Folklore that wears the guise of too many other story techniques
The Classical Theatre of Harlem’s current production of “Dream on Monkey Mountain” is a visual feast, an artistic accomplishment of provocative beauty generated from simple elements and the human form. Its strong visual power and the orchestrated dances, rhythms, and voices create a fascinating texture that is quite stunning to watch.
In the end, though, the sumptuous production values overwhelm the dramatic potential of the piece. The play, which tells (as far as I could gather) the story of a man called to searching and healing through his dreams, is neither wholly a dance performance nor a choral piece.
It is a play and thus relies on the conventions of exposition, character, and situation. In creating the look of the production, director Alfred Preisser has muddied the telling of the story leaving the audience unsure of what the characters are doing. Virtually every scene requires figuring out, so that by the time it’s clear who is who and what’s going on, one feels left behind. The impulse, then, is to sit back and appreciate the piece for its theatricality alone, but that wears thin relatively quickly, undermining what is a fascinating concept and leaving the unfortunate impression that the play is simply tedious and overwrought.
The roots of the story of “Dream on Monkey Mountain” are clearly folkloric, and there are echoes of “Don Quixote,” “Candide,” and even the tales of Isaac Bashevis Singer. It would be fascinating to trace the multi-cultural literary themes and allegories that seem alluded to, if one could only pin them down. It is the resulting imbalance between the story and the production that leaves one feeling at once stirred and lost.
This company’s production of “The Blacks” last season was galvanizing both in its theatricality and clarity of a complex piece of theater. In this case, that same sensibility works against “Dream,” perhaps because the play itself is nowhere near as accomplished as what is one of Genet’s most challenging works.
In the opening scene, for example, the ensemble appears on the stage in a kind of choral ritual. They provide a rhythmic undertone to the piece by pounding bamboo poles on the floor. The problem ensues when the pounding, though theatrically powerful, obscures the language. Similarly, the seemingly colonial island accents affected by the cast do more to cloud the narrative than illuminate the story. It becomes impossible to tell where these people are, why the central character Makak wants to get to Africa, how he acquired the ability to heal, or whether his power is not in healing but in creating a kind of hypnotic belief in his powers among the people he encounters. To get the full impact of the play, it would seem that one would want to know what was going on.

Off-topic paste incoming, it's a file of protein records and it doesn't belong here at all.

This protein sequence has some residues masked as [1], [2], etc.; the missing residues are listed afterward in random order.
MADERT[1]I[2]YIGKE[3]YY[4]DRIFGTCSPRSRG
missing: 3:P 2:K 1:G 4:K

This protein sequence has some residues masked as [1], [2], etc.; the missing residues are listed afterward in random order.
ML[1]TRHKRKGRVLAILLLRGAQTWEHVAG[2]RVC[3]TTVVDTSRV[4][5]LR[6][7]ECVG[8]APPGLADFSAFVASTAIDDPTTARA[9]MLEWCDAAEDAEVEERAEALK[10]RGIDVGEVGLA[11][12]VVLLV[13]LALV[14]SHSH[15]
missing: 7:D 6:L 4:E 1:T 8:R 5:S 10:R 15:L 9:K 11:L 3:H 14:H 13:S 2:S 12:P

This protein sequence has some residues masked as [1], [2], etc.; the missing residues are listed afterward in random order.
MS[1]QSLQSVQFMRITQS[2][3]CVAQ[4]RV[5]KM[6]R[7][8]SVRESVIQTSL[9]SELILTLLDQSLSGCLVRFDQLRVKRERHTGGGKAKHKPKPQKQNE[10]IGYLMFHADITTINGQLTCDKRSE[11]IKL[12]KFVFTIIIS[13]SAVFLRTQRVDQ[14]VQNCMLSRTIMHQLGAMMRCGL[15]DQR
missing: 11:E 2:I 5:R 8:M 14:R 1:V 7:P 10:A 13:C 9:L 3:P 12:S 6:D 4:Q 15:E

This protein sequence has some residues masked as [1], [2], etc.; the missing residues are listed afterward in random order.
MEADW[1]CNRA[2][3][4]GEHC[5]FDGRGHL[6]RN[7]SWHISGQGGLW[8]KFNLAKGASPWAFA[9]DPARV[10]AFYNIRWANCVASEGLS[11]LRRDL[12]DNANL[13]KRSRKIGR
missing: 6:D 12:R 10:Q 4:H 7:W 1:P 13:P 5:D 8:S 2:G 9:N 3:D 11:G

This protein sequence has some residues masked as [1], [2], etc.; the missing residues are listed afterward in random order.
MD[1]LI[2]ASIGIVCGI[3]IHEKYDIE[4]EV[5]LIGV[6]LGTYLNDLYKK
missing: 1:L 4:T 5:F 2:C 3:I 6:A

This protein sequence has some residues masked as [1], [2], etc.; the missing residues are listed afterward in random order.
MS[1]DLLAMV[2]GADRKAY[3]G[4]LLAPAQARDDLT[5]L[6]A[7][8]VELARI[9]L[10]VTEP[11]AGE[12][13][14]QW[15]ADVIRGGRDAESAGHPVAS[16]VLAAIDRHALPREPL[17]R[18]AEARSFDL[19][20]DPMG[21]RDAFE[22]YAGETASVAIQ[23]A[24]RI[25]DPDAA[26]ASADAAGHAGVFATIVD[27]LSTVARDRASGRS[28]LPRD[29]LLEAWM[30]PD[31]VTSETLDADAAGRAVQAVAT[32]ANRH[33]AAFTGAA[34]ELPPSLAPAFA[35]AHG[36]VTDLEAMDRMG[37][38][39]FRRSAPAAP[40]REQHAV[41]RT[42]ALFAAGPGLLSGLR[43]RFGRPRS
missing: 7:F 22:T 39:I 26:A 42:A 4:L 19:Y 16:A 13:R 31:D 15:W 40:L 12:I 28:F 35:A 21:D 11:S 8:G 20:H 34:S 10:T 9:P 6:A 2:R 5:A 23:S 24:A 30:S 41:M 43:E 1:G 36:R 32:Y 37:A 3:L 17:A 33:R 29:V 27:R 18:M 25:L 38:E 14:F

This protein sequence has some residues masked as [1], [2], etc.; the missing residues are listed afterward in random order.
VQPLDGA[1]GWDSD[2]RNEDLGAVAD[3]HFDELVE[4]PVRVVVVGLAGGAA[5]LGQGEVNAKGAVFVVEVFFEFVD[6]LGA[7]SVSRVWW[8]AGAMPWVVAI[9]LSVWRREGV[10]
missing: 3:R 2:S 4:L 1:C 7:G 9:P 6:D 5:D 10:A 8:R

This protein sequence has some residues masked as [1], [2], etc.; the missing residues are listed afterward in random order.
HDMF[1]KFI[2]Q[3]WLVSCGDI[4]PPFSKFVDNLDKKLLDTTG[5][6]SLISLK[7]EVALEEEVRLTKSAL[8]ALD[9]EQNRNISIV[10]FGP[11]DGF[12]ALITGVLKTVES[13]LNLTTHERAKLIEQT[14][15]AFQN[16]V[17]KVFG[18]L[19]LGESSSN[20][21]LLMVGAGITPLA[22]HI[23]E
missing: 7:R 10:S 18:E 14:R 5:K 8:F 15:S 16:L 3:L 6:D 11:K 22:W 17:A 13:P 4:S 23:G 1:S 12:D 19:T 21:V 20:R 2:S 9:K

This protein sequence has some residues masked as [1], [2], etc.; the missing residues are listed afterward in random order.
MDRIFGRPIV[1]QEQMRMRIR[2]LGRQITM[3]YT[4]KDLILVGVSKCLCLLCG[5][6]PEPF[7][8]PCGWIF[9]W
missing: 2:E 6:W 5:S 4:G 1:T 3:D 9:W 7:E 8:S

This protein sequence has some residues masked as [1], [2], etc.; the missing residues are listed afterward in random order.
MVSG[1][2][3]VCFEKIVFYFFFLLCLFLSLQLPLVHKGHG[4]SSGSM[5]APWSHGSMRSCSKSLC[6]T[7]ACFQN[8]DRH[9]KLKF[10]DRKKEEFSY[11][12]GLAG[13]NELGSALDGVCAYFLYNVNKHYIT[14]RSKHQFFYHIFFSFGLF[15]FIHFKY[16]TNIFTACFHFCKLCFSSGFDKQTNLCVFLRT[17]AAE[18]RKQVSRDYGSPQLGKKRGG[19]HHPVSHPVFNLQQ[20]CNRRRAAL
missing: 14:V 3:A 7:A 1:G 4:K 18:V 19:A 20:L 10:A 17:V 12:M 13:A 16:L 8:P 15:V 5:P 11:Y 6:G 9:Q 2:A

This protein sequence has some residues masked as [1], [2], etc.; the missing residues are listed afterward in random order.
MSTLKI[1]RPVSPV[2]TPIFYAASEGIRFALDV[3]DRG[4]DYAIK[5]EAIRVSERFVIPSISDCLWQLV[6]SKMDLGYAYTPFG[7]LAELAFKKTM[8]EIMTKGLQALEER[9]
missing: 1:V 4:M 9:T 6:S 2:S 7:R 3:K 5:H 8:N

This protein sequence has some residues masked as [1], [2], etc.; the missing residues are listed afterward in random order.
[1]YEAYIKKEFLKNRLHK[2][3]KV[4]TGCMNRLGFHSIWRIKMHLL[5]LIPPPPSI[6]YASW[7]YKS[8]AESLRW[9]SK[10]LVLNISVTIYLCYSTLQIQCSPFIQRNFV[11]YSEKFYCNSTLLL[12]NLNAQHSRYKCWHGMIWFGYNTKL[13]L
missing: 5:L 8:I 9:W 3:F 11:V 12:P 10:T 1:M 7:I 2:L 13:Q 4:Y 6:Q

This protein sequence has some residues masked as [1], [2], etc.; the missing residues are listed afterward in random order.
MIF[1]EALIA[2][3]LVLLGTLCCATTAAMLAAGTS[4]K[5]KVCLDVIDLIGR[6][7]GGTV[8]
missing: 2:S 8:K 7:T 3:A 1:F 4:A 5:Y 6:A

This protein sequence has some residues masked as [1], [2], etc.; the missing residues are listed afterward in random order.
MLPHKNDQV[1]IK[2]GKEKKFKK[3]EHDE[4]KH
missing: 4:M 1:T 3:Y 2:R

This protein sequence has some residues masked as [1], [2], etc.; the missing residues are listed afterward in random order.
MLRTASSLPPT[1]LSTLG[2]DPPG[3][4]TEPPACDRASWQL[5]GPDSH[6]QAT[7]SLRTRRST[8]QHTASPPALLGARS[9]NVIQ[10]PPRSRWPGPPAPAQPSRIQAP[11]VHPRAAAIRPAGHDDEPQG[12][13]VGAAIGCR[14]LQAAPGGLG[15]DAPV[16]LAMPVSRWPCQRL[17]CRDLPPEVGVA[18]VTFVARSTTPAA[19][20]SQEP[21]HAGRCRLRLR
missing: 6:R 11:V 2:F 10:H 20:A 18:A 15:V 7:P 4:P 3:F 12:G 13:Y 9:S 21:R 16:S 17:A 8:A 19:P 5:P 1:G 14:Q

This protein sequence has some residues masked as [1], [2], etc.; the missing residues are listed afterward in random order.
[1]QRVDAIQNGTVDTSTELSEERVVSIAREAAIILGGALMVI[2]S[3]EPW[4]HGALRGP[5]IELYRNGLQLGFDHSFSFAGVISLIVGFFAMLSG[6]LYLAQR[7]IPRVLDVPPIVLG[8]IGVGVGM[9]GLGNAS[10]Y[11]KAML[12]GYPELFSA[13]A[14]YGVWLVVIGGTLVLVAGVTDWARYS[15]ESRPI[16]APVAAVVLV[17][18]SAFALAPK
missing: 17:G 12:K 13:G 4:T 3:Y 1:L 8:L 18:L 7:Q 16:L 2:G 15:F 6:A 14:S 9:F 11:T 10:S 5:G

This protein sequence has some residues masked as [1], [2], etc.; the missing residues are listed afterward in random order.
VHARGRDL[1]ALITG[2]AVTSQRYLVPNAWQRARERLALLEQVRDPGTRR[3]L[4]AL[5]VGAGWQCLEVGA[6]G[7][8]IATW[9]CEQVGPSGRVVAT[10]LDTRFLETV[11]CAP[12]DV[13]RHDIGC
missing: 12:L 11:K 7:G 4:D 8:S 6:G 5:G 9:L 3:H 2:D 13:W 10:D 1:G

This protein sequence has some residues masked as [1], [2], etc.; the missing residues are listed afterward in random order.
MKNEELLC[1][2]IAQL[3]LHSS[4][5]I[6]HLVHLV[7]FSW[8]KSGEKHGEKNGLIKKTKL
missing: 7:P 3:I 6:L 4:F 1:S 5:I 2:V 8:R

As Makak, the central character, the usually wonderful Andre de Shields doesn’t do the production any favors. He plays the character as a scenery chewer of the first order, favoring huge emotions and dramatic outbursts over a more focused and comprehensible portrayal. Yes, there is plenty of style, but the substance is lacking.
Kim Sullivan as Moustique, Makak’s sidekick for want of a better term, fares somewhat better, but other than having a desire to capitalize financially on Makak’s supposed gift, his character is equally unclear. There is a long scene in the first act in which Moustique tries to pass himself off as Makak, only to be attacked by the crowd.
But then, again, perhaps this is all a dream.
There is no denying the talent and theatricality of this company. It is a rare and courageous troupe, but by keeping the audience at arm’s length, this particular dream is scattered and unfulfilled.